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Solved: New hard drive, type?

Discussion in 'Hardware' started by JMBerg, Apr 3, 2010.

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  1. JMBerg

    JMBerg Thread Starter

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    I want to buy a second internal hard drive. The primary one says it is an ATA/IDE. Will this one work in my system, eMachine, T2798, XP Pro?
    Seagate Barracuda 7200.8 400GB UDMA/100 7200RPM 8MB IDE Hard Drive - ST3400832A-NDW-R

    Will XXclone make an exact copy of the existing drive that is bootable with all the system and program files on it?

     
  2. Elvandil

    Elvandil

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    That should work just fine.

    You can "clone" the old drive using software from the drive manufacturer or XXClone (which many here have used). Alternatively, you can make an "image" of the drive on an external with programs like Macrium Reflect and then restore that image to the new drive once installed. This is safer in some ways since the original drive is then removed from the system and still available if the cloning process fails in some way.

    Generally, those programs will automatically expand the partitions to use the new space, or free partitioning tools can do it.
     
  3. JMBerg

    JMBerg Thread Starter

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    Thanks Evandil. What about that drive I asked about? Will it work or is that what you meant by that will work just fine?
     
  4. Elvandil

    Elvandil

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    Yes, that drive should be fine in that machine. The only possible problem would be if BIOS was set for the old drive specifically and not on "autodetect", but that is unlikely, and we are here if any problem occurs. :D

    You will also need to set the jumper on the new drive. Follow the guide on the side of the drive and set it the same as the old one (it may need to be set as "slave" if you clone, but should be set the same as the old one for final installation).

    And you do have SP2 or SP3 installed, right? The original XP won't "see" a drive that large.
     
  5. JMBerg

    JMBerg Thread Starter

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    Thanks again. I will order the drive then. I have an existed second, slave drive in there now but I want a bigger one to clone the primary so I'll set up the new one as the slave and will call if I have problems.
    You guys are great on this forum!
     
  6. Elvandil

    Elvandil

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    Be very careful during any cloning operation. Don't ever use drive letters exclusively to identify drives, especially from any tools operating outside Windows. They may assign letters differently. So use other information, such as the volume name, location, or size, to be sure you are dealing with the correct drives so you don't erase your original by mistake.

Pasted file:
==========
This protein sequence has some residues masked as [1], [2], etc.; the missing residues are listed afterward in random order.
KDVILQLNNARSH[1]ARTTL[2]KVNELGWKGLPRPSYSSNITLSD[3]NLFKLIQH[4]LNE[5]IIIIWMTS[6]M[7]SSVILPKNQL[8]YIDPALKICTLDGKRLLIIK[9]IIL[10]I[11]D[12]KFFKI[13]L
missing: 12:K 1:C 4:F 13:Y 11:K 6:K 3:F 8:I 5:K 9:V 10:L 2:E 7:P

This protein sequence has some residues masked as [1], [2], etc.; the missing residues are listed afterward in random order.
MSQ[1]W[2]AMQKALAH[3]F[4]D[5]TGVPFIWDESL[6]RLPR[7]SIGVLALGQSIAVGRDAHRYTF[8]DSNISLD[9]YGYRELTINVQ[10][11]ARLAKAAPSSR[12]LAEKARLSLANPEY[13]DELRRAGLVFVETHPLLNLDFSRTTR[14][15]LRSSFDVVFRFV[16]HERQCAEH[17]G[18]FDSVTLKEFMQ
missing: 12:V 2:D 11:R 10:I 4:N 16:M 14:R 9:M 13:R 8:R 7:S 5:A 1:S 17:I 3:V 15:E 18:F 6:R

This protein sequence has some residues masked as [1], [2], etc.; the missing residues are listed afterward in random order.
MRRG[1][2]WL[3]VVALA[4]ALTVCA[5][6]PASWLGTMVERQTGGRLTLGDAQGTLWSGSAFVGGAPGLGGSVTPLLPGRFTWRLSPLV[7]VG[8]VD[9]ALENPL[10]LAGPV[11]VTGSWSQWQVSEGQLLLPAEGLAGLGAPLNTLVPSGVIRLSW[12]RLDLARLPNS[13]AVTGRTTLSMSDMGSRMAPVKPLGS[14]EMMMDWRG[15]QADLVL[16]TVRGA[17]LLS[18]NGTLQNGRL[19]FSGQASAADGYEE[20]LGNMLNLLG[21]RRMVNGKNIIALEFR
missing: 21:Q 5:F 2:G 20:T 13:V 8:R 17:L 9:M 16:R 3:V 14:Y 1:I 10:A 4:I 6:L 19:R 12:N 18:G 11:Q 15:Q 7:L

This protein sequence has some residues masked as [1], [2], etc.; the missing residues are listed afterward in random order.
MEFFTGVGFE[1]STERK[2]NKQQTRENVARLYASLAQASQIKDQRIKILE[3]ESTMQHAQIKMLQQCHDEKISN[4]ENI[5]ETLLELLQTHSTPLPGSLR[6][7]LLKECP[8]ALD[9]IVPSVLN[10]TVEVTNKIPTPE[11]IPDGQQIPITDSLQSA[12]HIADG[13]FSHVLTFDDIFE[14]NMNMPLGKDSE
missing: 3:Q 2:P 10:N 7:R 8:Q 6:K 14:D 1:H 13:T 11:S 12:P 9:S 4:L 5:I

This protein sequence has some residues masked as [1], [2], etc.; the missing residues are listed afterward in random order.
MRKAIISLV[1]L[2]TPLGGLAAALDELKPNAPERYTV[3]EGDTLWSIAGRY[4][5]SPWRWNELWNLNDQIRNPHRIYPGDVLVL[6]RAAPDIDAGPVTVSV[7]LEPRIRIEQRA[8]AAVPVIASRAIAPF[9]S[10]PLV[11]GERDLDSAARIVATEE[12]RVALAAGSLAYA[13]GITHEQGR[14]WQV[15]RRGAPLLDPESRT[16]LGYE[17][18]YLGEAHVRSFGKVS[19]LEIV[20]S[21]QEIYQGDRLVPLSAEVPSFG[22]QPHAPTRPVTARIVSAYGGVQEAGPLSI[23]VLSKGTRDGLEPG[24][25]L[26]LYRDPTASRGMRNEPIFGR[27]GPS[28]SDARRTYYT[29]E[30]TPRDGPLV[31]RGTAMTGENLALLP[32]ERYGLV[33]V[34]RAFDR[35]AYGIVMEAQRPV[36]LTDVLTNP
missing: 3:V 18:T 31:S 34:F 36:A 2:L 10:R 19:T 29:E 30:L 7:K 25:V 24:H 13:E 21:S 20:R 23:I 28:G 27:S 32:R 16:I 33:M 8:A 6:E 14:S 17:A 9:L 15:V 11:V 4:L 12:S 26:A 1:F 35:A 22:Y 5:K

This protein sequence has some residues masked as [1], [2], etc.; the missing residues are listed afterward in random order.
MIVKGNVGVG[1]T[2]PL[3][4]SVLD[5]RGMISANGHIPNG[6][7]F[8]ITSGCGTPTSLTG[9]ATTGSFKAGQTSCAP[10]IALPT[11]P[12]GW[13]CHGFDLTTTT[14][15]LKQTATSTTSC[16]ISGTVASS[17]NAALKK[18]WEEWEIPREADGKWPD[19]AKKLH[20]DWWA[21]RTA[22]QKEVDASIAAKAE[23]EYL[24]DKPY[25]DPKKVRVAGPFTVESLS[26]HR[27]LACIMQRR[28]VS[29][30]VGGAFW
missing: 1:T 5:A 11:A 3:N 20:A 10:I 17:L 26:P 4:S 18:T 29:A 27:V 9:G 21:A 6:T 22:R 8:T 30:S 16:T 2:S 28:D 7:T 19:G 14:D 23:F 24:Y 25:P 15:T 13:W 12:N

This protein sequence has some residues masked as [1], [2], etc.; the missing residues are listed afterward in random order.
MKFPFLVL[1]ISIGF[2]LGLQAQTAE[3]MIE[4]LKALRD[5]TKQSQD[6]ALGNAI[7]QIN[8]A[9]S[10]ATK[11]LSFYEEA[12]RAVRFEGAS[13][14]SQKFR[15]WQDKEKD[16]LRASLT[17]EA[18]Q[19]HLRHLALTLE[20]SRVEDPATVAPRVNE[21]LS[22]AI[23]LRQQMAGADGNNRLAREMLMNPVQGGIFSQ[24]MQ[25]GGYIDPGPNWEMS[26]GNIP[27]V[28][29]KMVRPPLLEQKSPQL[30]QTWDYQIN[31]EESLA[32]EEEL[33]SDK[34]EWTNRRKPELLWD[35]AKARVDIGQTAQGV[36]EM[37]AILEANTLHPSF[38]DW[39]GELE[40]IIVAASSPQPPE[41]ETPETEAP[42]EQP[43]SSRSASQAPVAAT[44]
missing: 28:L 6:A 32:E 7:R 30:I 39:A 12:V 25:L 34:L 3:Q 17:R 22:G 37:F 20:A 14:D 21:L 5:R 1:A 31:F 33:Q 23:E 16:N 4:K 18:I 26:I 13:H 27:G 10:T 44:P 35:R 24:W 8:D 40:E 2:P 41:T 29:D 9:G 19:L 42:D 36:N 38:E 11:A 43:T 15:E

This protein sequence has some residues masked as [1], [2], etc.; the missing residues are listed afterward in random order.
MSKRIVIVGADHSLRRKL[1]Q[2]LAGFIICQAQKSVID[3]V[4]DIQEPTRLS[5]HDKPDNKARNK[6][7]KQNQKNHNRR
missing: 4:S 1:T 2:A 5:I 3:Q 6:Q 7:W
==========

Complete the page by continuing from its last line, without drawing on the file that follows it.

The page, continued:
There may not be much written on the screen when using these tools, but every word written there is meant to be read and absorbed. :D
     
  7. JMBerg

    JMBerg Thread Starter

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    Thanks for that warning. I'll just put the new one in place of the current slave and should be able to use the same drive letter for it. I installed it a few years ago from my older computer but it's too small.
     
  8. JMBerg

    JMBerg Thread Starter

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    The good news: I got the drive yesterday, installed it and had a little trouble figuring out the jumper settings but just guessed and tried a few different ones till it worked. I went to Disk Management and got it partitioned and named then set XXClone to back it up at night and I had the wonderful message in the morning that it was Successful. I fooled around with the BIOS to set it and finally just exchanged the data plugs from C: to the slave(the new one) and it booted and I have everything so far that I have looked at. I'm having a little trouble getting the booting to go from one to the other with the BIOS setup and I've had to revert to changing the data plug from one to the other but at least I've got a complete, bootable backup with all the programs and data just like my main drive C:. I'm tickled pink and it's bitchin'.
    I am wondering if it's better for wear and tear to leave the new, backup drive disconnected in general. It's so big that I would like to use some of the extra partitions for other data backup or whatever. The important thing to me is to have it as bootable with all my programs etc. There is no end to learning this stuff!
     
  9. Elvandil

    Elvandil

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    The new drive should boot just as the old one did without any BIOS changes if it uses the same connectors (or maybe I don't understand--that's highly possible :D).

    Yes, if the other drive is to be used infrequently and you want to save wear and tear, disconnect it completely when not in use. Disconnect both power and the data cable so that in the unlikely event that a power surge damages components, there will be no entry point for that drive.
     
  10. JMBerg

    JMBerg Thread Starter

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    Elvandil, The disconnecting is what I had guessed but I'm glad to hear that you say yes too. I did manage to get the ability to change from one to the other by changing the BIOS but I'd just as soon leave it disconnected for the wear and tear savings. Thanks for all your help and I feel much more secure now.
     
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